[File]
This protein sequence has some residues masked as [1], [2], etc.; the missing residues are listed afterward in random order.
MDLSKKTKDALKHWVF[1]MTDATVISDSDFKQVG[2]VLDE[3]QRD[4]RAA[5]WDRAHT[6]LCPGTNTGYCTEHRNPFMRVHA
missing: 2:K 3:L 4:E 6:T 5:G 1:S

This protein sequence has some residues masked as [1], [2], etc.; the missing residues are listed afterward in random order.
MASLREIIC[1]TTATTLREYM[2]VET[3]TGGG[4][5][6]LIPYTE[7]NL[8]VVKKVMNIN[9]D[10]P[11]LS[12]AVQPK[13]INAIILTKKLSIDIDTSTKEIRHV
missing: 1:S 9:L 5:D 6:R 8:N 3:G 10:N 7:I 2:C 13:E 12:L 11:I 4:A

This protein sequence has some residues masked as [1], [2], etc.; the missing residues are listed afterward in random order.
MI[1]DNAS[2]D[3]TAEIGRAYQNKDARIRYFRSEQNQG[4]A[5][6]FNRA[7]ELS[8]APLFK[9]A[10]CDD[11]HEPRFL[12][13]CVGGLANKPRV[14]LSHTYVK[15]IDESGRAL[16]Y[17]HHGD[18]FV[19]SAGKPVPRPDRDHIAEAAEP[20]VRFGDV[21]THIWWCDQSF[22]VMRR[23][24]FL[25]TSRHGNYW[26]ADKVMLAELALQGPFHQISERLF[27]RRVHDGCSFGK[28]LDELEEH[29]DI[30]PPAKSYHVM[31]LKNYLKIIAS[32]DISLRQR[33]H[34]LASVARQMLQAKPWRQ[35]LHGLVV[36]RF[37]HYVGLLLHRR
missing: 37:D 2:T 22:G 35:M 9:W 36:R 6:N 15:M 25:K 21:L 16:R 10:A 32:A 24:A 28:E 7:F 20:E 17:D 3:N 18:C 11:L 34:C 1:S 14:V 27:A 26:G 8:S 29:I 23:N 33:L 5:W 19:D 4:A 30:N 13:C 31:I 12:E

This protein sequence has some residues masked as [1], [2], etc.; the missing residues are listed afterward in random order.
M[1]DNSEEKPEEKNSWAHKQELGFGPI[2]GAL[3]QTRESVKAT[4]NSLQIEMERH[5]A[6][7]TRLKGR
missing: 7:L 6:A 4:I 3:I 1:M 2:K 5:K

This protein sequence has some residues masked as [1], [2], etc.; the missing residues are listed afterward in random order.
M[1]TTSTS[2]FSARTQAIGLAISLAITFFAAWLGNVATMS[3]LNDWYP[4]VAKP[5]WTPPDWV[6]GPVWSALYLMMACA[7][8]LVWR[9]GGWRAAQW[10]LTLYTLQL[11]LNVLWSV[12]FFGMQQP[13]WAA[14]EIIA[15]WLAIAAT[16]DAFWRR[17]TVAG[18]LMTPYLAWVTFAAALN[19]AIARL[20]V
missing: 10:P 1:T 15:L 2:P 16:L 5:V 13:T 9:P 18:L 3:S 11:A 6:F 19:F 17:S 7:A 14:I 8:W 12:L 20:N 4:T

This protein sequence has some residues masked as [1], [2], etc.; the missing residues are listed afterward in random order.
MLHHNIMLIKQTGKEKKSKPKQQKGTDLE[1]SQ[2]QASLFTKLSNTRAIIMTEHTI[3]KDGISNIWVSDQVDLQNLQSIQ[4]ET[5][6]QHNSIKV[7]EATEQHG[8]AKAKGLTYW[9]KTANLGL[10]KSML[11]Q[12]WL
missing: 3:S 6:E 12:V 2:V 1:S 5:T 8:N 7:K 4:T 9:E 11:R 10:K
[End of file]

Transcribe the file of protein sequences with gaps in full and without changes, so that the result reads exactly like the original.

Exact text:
This protein sequence has some residues masked as [1], [2], etc.; the missing residues are listed afterward in random order.
MDLSKKTKDALKHWVF[1]MTDATVISDSDFKQVG[2]VLDE[3]QRD[4]RAA[5]WDRAHT[6]LCPGTNTGYCTEHRNPFMRVHA
missing: 2:K 3:L 4:E 6:T 5:G 1:S

This protein sequence has some residues masked as [1], [2], etc.; the missing residues are listed afterward in random order.
MASLREIIC[1]TTATTLREYM[2]VET[3]TGGG[4][5][6]LIPYTE[7]NL[8]VVKKVMNIN[9]D[10]P[11]LS[12]AVQPK[13]INAIILTKKLSIDIDTSTKEIRHV
missing: 1:S 9:L 5:D 6:R 8:N 3:G 10:N 7:I 2:C 13:E 12:L 11:I 4:A

This protein sequence has some residues masked as [1], [2], etc.; the missing residues are listed afterward in random order.
MI[1]DNAS[2]D[3]TAEIGRAYQNKDARIRYFRSEQNQG[4]A[5][6]FNRA[7]ELS[8]APLFK[9]A[10]CDD[11]HEPRFL[12][13]CVGGLANKPRV[14]LSHTYVK[15]IDESGRAL[16]Y[17]HHGD[18]FV[19]SAGKPVPRPDRDHIAEAAEP[20]VRFGDV[21]THIWWCDQSF[22]VMRR[23][24]FL[25]TSRHGNYW[26]ADKVMLAELALQGPFHQISERLF[27]RRVHDGCSFGK[28]LDELEEH[29]DI[30]PPAKSYHVM[31]LKNYLKIIAS[32]DISLRQR[33]H[34]LASVARQMLQAKPWRQ[35]LHGLVV[36]RF[37]HYVGLLLHRR
missing: 37:D 2:T 22:G 35:M 9:W 36:R 6:N 15:M 25:K 21:L 16:R 10:A 32:A 24:A 28:E 7:F 20:E 17:D 3:N 18:C 11:L 34:C 1:S 14:V 27:A 26:G 8:S 29:I 23:N 33:L 5:W 19:D 4:A 30:N 13:C 31:I 12:E

This protein sequence has some residues masked as [1], [2], etc.; the missing residues are listed afterward in random order.
M[1]DNSEEKPEEKNSWAHKQELGFGPI[2]GAL[3]QTRESVKAT[4]NSLQIEMERH[5]A[6][7]TRLKGR
missing: 7:L 6:A 4:I 3:I 1:M 2:K 5:K

This protein sequence has some residues masked as [1], [2], etc.; the missing residues are listed afterward in random order.
M[1]TTSTS[2]FSARTQAIGLAISLAITFFAAWLGNVATMS[3]LNDWYP[4]VAKP[5]WTPPDWV[6]GPVWSALYLMMACA[7][8]LVWR[9]GGWRAAQW[10]LTLYTLQL[11]LNVLWSV[12]FFGMQQP[13]WAA[14]EIIA[15]WLAIAAT[16]DAFWRR[17]TVAG[18]LMTPYLAWVTFAAALN[19]AIARL[20]V
missing: 10:P 1:T 15:L 2:P 16:L 5:V 13:T 9:P 18:L 3:S 11:A 6:F 19:F 17:S 7:A 14:I 8:W 12:L 20:N 4:T

This protein sequence has some residues masked as [1], [2], etc.; the missing residues are listed afterward in random order.
MLHHNIMLIKQTGKEKKSKPKQQKGTDLE[1]SQ[2]QASLFTKLSNTRAIIMTEHTI[3]KDGISNIWVSDQVDLQNLQSIQ[4]ET[5][6]QHNSIKV[7]EATEQHG[8]AKAKGLTYW[9]KTANLGL[10]KSML[11]Q[12]WL
missing: 3:S 6:E 12:V 2:V 1:S 5:T 8:N 7:K 4:T 9:E 11:R 10:K